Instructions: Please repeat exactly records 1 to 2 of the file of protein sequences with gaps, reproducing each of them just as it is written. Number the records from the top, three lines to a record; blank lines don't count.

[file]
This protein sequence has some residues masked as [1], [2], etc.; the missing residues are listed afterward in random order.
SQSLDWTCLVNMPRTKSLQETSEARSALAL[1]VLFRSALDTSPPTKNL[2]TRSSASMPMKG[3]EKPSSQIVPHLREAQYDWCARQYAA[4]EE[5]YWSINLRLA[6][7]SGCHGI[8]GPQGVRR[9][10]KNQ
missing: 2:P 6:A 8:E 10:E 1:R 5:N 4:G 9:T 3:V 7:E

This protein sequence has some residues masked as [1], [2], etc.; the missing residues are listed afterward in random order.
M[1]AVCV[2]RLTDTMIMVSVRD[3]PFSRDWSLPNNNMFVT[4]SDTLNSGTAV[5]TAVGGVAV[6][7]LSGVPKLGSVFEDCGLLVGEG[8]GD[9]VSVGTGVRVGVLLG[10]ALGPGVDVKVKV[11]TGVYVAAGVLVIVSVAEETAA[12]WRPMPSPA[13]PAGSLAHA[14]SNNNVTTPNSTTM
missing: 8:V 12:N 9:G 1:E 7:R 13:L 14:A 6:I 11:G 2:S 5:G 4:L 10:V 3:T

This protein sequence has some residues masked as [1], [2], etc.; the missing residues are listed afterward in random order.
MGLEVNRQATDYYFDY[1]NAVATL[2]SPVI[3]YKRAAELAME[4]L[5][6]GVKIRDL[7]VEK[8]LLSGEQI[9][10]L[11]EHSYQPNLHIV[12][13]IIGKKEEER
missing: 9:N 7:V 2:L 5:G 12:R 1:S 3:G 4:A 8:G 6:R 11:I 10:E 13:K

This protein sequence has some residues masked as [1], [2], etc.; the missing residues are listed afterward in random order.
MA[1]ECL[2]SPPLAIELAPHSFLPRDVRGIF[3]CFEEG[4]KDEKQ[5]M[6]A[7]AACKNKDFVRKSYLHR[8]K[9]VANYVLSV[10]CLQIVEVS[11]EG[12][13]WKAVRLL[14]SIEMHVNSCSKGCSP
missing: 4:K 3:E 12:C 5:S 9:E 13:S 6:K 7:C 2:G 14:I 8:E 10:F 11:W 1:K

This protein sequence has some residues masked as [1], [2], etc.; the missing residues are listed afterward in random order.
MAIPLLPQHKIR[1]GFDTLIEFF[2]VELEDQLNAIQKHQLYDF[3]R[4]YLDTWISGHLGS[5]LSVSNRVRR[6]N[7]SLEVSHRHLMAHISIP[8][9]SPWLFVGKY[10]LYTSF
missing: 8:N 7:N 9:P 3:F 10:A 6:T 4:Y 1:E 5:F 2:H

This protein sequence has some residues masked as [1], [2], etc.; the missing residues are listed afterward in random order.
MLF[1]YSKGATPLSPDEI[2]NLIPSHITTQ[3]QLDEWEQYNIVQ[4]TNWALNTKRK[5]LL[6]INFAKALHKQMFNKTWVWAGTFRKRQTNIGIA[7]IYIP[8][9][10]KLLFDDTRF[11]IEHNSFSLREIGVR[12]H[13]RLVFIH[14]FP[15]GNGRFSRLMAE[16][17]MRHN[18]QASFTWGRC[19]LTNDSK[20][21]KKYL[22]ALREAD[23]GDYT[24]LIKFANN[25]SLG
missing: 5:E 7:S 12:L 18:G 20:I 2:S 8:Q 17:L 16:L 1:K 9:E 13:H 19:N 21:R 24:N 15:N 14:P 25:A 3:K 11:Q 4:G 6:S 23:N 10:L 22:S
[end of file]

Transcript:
This protein sequence has some residues masked as [1], [2], etc.; the missing residues are listed afterward in random order.
SQSLDWTCLVNMPRTKSLQETSEARSALAL[1]VLFRSALDTSPPTKNL[2]TRSSASMPMKG[3]EKPSSQIVPHLREAQYDWCARQYAA[4]EE[5]YWSINLRLA[6][7]SGCHGI[8]GPQGVRR[9][10]KNQ
missing: 2:P 6:A 8:E 10:E 1:R 5:N 4:G 9:T 3:V 7:E

This protein sequence has some residues masked as [1], [2], etc.; the missing residues are listed afterward in random order.
M[1]AVCV[2]RLTDTMIMVSVRD[3]PFSRDWSLPNNNMFVT[4]SDTLNSGTAV[5]TAVGGVAV[6][7]LSGVPKLGSVFEDCGLLVGEG[8]GD[9]VSVGTGVRVGVLLG[10]ALGPGVDVKVKV[11]TGVYVAAGVLVIVSVAEETAA[12]WRPMPSPA[13]PAGSLAHA[14]SNNNVTTPNSTTM
missing: 8:V 12:N 9:G 1:E 7:R 13:L 14:A 6:I 11:G 2:S 5:G 4:L 10:V 3:T